June 2017
Volume 58, Issue 8
Open Access
ARVO Annual Meeting Abstract  |   June 2017
A new method to measure electroretinograms (ERGs) elicited by temporal white noise
Author Affiliations & Notes
  • Jan J Kremers
    Dept of Ophthalmology, University Hospital Erlangen, Erlangen, Germany
  • Beatrix K Feigl
    Institute of Health and Biomedical Innovation, : Queensland University of Technology (QUT), Brisbane, Queensland, Australia
  • Avinash Aher
    Dept of Ophthalmology, University Hospital Erlangen, Erlangen, Germany
  • Declan J McKeefry
    School of Optometry and Vision Sciences, Bradford University, Bradford, United Kingdom
  • Neil Robert Alan Parry
    Vision Science Centre, Manchester Royal Eye Hospital, Manchester, United Kingdom
  • John Maguire
    School of Optometry and Vision Sciences, Bradford University, Bradford, United Kingdom
  • Ian J Murray
    Faculty of Biology, Medicine & Health, University of Manchester, Manchester, United Kingdom
  • Andrew J Zele
    Institute of Health and Biomedical Innovation, : Queensland University of Technology (QUT), Brisbane, Queensland, Australia
  • Footnotes
    Commercial Relationships   Jan Kremers, None; Beatrix Feigl, None; Avinash Aher, None; Declan McKeefry, None; Neil Parry, None; John Maguire, None; Ian Murray, None; Andrew Zele, None
  • Footnotes
    Support  DFG Grant KR1317/13-1; ARC Grant DP140100333
Investigative Ophthalmology & Visual Science June 2017, Vol.58, 4277. doi:
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      Jan J Kremers, Beatrix K Feigl, Avinash Aher, Declan J McKeefry, Neil Robert Alan Parry, John Maguire, Ian J Murray, Andrew J Zele; A new method to measure electroretinograms (ERGs) elicited by temporal white noise. Invest. Ophthalmol. Vis. Sci. 2017;58(8):4277.

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      © ARVO (1962-2015); The Authors (2016-present)

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Abstract

Purpose : To provide the initial determination of the impulse response functions (IRF) of electroretinograms (ERG) derived from responses to temporal white noise (TWN) stimuli (TWN ERG) and to compare them with the conventional flash ERGs.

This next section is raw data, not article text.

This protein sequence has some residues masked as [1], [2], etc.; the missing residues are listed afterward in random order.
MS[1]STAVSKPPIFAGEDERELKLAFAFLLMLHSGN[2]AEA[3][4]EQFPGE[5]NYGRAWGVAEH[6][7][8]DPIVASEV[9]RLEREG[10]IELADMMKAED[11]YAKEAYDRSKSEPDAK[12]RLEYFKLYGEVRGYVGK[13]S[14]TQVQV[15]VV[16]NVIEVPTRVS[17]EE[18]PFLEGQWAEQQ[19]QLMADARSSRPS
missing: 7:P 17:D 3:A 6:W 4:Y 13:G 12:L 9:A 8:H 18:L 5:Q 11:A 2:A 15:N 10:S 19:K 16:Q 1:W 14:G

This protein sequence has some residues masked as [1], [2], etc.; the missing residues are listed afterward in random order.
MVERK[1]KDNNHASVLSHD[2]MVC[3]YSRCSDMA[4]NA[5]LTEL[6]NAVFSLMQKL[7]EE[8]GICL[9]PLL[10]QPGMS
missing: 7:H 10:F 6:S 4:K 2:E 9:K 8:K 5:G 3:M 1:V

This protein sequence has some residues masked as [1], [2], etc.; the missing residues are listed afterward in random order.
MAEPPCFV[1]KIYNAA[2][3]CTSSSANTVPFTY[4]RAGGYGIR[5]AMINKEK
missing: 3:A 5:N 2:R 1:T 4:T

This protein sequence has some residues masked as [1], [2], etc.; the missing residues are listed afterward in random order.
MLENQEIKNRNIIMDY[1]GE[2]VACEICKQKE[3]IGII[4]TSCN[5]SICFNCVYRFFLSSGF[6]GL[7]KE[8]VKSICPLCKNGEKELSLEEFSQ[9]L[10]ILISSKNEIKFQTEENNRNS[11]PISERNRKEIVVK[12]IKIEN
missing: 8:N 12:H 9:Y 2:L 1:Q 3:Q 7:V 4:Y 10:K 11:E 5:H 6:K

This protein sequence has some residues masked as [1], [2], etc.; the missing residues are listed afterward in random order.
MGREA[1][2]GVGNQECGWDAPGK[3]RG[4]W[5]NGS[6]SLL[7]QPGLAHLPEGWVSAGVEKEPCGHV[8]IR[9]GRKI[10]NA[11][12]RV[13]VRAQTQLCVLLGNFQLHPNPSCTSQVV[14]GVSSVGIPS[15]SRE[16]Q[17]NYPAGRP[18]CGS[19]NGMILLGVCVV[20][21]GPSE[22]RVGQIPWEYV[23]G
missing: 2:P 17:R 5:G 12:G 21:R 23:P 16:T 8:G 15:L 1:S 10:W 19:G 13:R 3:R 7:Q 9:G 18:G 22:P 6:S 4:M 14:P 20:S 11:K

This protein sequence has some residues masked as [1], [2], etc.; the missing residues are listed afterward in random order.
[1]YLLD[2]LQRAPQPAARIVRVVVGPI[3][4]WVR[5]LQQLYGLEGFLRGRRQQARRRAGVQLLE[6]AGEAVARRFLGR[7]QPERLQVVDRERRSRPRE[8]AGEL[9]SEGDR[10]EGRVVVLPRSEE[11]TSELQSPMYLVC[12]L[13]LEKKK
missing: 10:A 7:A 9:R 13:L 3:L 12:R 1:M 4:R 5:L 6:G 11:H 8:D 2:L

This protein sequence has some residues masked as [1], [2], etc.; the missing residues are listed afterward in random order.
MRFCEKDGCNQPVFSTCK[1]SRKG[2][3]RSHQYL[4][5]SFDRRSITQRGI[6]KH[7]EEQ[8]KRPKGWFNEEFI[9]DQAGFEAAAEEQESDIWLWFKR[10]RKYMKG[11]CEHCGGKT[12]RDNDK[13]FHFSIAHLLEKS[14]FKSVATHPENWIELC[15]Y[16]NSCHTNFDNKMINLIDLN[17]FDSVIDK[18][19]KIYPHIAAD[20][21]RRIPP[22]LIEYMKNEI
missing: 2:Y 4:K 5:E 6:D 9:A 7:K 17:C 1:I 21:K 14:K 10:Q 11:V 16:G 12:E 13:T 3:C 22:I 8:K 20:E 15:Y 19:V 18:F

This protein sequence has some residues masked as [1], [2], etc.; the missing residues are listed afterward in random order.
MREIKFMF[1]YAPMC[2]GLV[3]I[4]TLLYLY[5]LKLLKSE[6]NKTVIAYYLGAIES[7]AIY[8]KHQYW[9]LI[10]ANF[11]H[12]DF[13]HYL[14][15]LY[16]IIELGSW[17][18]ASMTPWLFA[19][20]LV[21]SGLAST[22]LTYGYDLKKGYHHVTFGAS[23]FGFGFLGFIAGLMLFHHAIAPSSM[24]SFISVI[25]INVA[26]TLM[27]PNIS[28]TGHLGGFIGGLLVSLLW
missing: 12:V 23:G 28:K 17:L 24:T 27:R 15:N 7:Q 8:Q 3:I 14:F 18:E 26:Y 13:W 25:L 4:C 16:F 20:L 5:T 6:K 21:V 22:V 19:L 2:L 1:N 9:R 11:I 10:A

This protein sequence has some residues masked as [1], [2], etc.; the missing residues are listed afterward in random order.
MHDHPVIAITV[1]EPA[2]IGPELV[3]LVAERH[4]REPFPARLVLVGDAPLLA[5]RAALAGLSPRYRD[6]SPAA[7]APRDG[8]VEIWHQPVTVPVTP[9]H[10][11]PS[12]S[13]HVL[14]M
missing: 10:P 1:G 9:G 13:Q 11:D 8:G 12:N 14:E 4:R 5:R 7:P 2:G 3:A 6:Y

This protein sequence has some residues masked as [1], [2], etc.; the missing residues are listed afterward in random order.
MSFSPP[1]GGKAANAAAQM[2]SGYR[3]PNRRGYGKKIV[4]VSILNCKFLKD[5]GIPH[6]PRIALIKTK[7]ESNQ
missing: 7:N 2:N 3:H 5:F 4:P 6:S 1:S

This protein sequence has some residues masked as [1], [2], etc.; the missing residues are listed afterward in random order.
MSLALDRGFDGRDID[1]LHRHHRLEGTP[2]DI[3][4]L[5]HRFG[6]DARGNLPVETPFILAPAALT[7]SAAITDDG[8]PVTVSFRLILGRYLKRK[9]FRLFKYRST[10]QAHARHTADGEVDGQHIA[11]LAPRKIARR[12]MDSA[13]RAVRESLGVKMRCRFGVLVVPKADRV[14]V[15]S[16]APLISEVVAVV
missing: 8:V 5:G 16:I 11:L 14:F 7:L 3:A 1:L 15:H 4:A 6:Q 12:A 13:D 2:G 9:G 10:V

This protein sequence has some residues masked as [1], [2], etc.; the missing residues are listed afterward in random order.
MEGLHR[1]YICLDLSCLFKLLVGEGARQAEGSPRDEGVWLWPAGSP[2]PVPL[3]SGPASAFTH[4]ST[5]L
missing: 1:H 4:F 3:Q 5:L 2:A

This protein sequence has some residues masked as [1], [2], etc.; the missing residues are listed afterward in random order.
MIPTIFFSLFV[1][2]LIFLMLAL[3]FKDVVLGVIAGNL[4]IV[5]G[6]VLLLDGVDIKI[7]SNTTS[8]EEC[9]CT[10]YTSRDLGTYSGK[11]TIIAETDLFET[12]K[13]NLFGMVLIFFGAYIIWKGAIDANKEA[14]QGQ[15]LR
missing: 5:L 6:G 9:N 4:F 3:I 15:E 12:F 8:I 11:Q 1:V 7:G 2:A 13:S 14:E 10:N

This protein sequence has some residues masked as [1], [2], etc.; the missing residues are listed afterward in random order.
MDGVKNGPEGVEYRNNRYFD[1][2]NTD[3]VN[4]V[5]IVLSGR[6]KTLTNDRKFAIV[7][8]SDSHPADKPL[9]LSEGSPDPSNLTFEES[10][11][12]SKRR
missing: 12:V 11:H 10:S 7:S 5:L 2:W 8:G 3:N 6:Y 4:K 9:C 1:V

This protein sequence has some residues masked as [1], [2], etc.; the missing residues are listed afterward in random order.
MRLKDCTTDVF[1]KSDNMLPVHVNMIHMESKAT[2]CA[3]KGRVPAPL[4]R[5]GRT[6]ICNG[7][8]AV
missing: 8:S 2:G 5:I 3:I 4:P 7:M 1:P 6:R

Methods : The TWN ERGs were recorded from nine participants with normal trichromatic vision. Temporal white noise stimuli had the property that amplitudes in the frequency domain (0-512 Hz) were constant, the phase at each frequency (0-359°) was randomly chosen and the luminance distribution around the mean was Gaussian. The IRF was obtained by cross-correlating the recorded response with the TWN stimulus. The TWN ERG responses were measured to full field (FF) and to 40° diameter stimuli at mesopic and photopic mean luminances and at different TWN contrasts. For comparison flash ERGs to FF and 40° stimuli were measured in three participants at a mean luminance also used in the TWN ERG.

Results : The TWN ERG recordings were highly repeatable, with good signal-to-noise ratio and did not lead to blink artefacts. The TWN ERG resembled flash ERG waveforms and consisted of an initial negativity (N1) followed by a positivity (P1). These N1 and N1P1 components showed commonalties in implicit times with the the a- and b-waves of the flash ERGs. The TWN ERGs lacked components similar to the oscillatory potentials (OPs). The TWN ERG depended linearly on stimulus contrast. There was a clear transition from rod to cone driven TWN ERGs at luminances around 1 photopic cd.m-2.

Conclusions : The TWN represents a stimulation method that is measured with adaptation and contrast conditions similar to natural viewing environments. It is more convenient than flashes and thus less disturbed by blink artefacts. The TWN stimulus allows for indepent variation of stimulus strength and mean luminance, which is not possible with flash ERGs. The compression of energy into a short time period in a stimulus flash may lead to non-linearities in flash ERGs (e.g. in the OPs) that are not present in the TWN ERGs. TWN ERGs may provide a new method to study the physiology of the retina.

This is an abstract that was submitted for the 2017 ARVO Annual Meeting, held in Baltimore, MD, May 7-11, 2017.

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